Do you know how much you’re paying in 401(k) fees?
Surveys and studies suggest many Americans have no clue. But a report released last week estimates the average American household pays nearly $155,000 in 401(k) fees over the course of a lifetime — or roughly 30% of their 401(k) balance. That’s enough to buy a house, says Demos, the non-partisan public policy group behind the report. “Every little bit more in fees takes a really big chunk out of your end balance,” says Robert Hiltonsmith, a policy analyst with Demos and the study’s author.
The report sparked criticism from industry players, who say the figure is overstated, and that most retirement savers have access to lower-cost funds. Indeed, other studies estimate the average fees to be much lower. A November 2011 report from Deloitte Consulting LLP done for the Investment Company Institute, a fund-industry trade group, found that the typical 401(k) participant paid $248 in record keeping, administrative and investment fees a year. That number decreased to $122 a year for people in the lowest-cost plans and hit $558 a year for those in the highest-cost plans.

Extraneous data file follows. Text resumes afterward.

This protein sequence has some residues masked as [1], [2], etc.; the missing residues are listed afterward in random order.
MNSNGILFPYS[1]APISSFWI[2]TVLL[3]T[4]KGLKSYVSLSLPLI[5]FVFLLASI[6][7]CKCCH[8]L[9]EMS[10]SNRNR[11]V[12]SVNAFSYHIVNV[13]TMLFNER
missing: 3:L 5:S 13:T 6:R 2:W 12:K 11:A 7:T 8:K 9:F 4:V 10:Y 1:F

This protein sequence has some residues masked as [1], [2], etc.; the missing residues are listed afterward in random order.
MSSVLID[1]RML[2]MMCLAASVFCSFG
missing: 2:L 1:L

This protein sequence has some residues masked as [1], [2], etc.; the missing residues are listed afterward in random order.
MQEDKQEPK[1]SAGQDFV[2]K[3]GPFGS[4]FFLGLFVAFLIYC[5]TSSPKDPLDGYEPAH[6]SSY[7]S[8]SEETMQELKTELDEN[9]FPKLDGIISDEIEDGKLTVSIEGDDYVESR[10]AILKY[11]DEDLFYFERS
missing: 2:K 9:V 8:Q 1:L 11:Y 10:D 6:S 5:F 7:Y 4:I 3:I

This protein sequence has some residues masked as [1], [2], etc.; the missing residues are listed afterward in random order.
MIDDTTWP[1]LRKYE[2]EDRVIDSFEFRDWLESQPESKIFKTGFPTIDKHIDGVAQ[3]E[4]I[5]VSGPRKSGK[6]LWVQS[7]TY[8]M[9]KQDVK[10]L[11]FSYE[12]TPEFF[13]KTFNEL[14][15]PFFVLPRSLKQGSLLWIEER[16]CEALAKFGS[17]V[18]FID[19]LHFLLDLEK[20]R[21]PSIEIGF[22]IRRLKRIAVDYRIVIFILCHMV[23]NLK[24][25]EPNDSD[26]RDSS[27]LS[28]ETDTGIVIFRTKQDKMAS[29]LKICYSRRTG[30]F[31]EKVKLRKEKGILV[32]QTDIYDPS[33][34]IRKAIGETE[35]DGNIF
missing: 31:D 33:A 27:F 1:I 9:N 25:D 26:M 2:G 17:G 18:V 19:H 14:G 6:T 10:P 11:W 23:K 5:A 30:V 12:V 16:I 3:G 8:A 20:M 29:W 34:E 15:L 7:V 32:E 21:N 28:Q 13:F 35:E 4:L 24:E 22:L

The problem with fees isn’t the amounts, industry pros say, but that most people are unaware how they work. An AARP survey from last year found that 62% of 401(k) account holders didn’t know how much they were paying in fees, and 71% didn’t know they were paying any fees at all. The confusion exists, the report says, because all fees aren’t clearly laid out on the summaries investors check regularly. Many investors also don’t read the prospectuses disclosing the fees and it is difficult to accurately add up trading fees and fees shared between fund firms and plan providers, says Hiltonsmith. “Most people think they’re not paying any fees,” says Mike Alfred, co-founder of BrighScope, a financial research firm.